Why the cloud won't empty your office just yet

Steve Cassidy somehow resists the temptation to heckle the "empty building" brigade at the WorkTech conference

Steve Cassidy
18 Mar 2011

Page 1 of 2 Why the cloud won't empty your office just yet

I'm not being mawkish when I pass on these sentiments from my father as he held forth to us, his family, on the occasion of his 90th birthday last December. This was his big chance to spill the beans on all of us, hopefully to the amusement of his grandchildren and bemusement of his great-grandchildren.

When my turn came, the secret he revealed wasn’t so much of a surprise as I’d expected. Apparently, Mr and Mrs Cassidy were once called into my junior school by the headmistress, who left them with this singular conundrum: “I think he’s wonderful,” she gushed. “Brightest chap we’ve seen here in years. The thing is, his teachers hate him” (this will come as no surprise to the PC Pro team, I’m sure). My puzzled parents pressed for an explanation. What was he doing? Chronic lateness? Bad at maths? “Oh no,” said the head. “He won’t let anyone else answer any of the teacher’s questions!”

Nobody suddenly stops dead in the water when they need to copy an email to a friend, so what is it that happens to these home users once they walk through the doors of the workplace?

This is a tendency that returned to tempt me when I was attending the recent WorkTech conference at the British Library. I’ve blogged already about the frankly mind-boggling advice given by this worthy panel, who seemed to honestly believe that the days of wires inside buildings are over, but that isn’t the point I’m thinking of here. The point where Cassidy Senior’s anecdote about Cassidy Junior’s childhood popped into my mind came when Dave Coplin of Microsoft started talking.

His topic was “the self-service computing model”. WorkTech was a very highfalutin day that started off with Edward De Bono casually throwing around concepts such as the EBNE business (“Excellent, but not enough” – a rather chilling concept), moving on to a chap called Charles Leadbeater, who wanted to talk about the way that buildings impose restrictions on the types of work that can be done inside them. I managed to keep my lifelong heckler’s twitch under control throughout all this commentary, since I was well aware that the last thing any of these worthy types had ever had to do was to actually take responsibility for their concepts in the unlikely event they made any difference to a company.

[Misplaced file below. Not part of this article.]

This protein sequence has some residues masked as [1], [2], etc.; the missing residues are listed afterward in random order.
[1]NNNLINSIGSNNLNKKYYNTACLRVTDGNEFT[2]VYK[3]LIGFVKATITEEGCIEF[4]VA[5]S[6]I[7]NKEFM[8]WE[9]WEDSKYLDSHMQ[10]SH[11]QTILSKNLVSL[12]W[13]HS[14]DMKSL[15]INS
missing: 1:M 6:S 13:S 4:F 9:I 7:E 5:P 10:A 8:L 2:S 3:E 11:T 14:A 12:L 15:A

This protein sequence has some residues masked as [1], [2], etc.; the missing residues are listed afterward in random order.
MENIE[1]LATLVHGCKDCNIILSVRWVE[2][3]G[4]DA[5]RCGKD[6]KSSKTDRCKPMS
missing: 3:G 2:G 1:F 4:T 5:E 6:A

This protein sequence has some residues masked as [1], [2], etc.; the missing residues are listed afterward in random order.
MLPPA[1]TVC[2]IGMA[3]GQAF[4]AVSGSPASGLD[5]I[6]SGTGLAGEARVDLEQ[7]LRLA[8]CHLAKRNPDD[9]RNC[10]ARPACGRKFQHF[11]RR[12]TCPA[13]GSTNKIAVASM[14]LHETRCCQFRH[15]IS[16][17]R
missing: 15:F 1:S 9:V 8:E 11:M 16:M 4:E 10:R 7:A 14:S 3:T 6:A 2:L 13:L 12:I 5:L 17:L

Then Coplin took to the stage. Straight down to earth and no messing, his point was a modern version of that old joke about all the blokes you knew at school who failed Maths CSE but now can’t be dragged out of the betting shop. Coplin’s update is that nobody sits at home complaining they need training whenever Tesco changes the design of its website. Similarly, nobody suddenly stops dead in the water when they need to copy an email to a friend, so what is it that happens to these home users once they walk through the doors of the workplace? Suddenly, according to Coplin, they’re treated like children.

Never before have I managed to hold my tongue in a lecture theatre, with such a large audience, against such a strong compulsion to heckle. Coplin’s observations (and they were real, unlike the largely philosophical predictions of the other speakers) were difficult to ignore. His pithiest example of self-service computing was the group of users who became so annoyed with their IT department that they bought their own wireless access point on the company credit card and set it up themselves. Coplin argued that it’s crazy to ignore the skill levels that are already deeply embedded in the workforce, not from their formal training but by their “digital lives” at home.

The issue that set me thinking was just about the least technical matter I’m likely to be able to cover in this column and still remain within the brief. What if Papa Cassidy’s little story about my need to get to the answer in front of all the other kids in the class was in fact a reflection of the darker nature of user support? Most of the techies I know show very distinct similarities in the way they approach problems, the most obvious being frustration with the way other people (especially their users) respond to the process of diagnosis or information transfer. And I don’t mean copying a file from a server here; I mean understanding what techies are talking about.

Adapt and survive

What Coplin was saying was that the days of well-behaved, deferential and functionally ignorant users are long gone. They’re going to steer a way around you by buying their own laptops, choosing their own email services, assembling ad hoc, project-orientated teams (with co-workers who aren’t even inside your company) via IM. It’s one of those adapt-and-survive changeovers, and this isn’t from the laboratories, the R&D teams or the academics, it’s a grass-roots development.

It’s taken me some time to think through the implications of this one, not helped by dear old Dad’s uncharacteristically timely (but characteristically apt) story from my youth. If you’re the type of person I am, then it’s natural for the self-service model to come as a bit of a challenge.

Page 1 of 2 Why the cloud won't empty your office just yet

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